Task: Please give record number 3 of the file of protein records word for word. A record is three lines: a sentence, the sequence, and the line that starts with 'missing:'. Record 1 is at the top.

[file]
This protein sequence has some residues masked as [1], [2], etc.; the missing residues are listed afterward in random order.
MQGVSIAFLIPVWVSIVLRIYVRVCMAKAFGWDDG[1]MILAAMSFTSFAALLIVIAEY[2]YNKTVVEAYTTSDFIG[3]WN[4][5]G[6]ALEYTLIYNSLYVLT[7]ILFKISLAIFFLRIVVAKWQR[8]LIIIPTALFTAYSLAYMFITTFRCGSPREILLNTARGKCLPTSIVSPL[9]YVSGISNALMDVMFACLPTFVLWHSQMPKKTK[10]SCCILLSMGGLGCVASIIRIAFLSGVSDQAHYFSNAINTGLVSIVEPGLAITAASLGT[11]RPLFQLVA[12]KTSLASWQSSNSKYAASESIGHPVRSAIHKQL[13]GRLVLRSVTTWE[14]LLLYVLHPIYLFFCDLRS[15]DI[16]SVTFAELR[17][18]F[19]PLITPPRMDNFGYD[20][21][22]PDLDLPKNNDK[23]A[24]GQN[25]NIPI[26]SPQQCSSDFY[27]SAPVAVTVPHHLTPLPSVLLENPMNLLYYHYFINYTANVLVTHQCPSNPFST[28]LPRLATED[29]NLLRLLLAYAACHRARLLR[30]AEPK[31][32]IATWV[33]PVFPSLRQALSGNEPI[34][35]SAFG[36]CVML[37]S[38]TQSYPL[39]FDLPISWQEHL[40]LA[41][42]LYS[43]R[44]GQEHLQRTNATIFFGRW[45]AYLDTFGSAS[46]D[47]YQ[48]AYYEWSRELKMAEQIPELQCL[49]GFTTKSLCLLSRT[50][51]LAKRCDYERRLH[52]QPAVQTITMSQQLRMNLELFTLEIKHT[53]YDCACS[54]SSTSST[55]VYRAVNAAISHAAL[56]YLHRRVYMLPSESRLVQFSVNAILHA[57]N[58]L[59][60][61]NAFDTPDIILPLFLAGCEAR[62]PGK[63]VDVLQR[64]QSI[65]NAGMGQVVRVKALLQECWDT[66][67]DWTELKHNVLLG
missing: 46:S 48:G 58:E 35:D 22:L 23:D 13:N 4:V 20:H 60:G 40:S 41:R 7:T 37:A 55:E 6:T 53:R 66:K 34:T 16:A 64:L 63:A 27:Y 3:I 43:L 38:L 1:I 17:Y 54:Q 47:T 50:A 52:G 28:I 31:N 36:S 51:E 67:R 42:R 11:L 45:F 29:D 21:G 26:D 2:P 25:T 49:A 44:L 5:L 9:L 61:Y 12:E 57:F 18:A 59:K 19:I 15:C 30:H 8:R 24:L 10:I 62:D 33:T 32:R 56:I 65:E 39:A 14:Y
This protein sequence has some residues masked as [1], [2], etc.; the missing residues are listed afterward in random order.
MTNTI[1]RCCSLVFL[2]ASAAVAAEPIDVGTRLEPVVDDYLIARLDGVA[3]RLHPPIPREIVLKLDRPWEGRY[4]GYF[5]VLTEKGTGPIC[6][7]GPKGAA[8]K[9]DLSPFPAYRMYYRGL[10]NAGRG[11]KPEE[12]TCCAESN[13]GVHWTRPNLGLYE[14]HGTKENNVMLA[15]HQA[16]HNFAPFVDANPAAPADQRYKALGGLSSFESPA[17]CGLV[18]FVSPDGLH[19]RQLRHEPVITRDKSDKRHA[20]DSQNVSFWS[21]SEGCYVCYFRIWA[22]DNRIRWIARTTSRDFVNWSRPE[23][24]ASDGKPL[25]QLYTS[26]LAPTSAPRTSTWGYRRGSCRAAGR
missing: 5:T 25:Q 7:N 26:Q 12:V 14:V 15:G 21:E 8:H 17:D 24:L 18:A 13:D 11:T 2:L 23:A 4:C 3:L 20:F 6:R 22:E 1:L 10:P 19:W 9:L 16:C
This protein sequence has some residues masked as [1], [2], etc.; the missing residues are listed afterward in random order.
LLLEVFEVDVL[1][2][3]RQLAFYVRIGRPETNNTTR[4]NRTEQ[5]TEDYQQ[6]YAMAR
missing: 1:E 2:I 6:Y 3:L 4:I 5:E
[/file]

This protein sequence has some residues masked as [1], [2], etc.; the missing residues are listed afterward in random order.
LLLEVFEVDVL[1][2][3]RQLAFYVRIGRPETNNTTR[4]NRTEQ[5]TEDYQQ[6]YAMAR
missing: 1:E 2:I 6:Y 3:L 4:I 5:E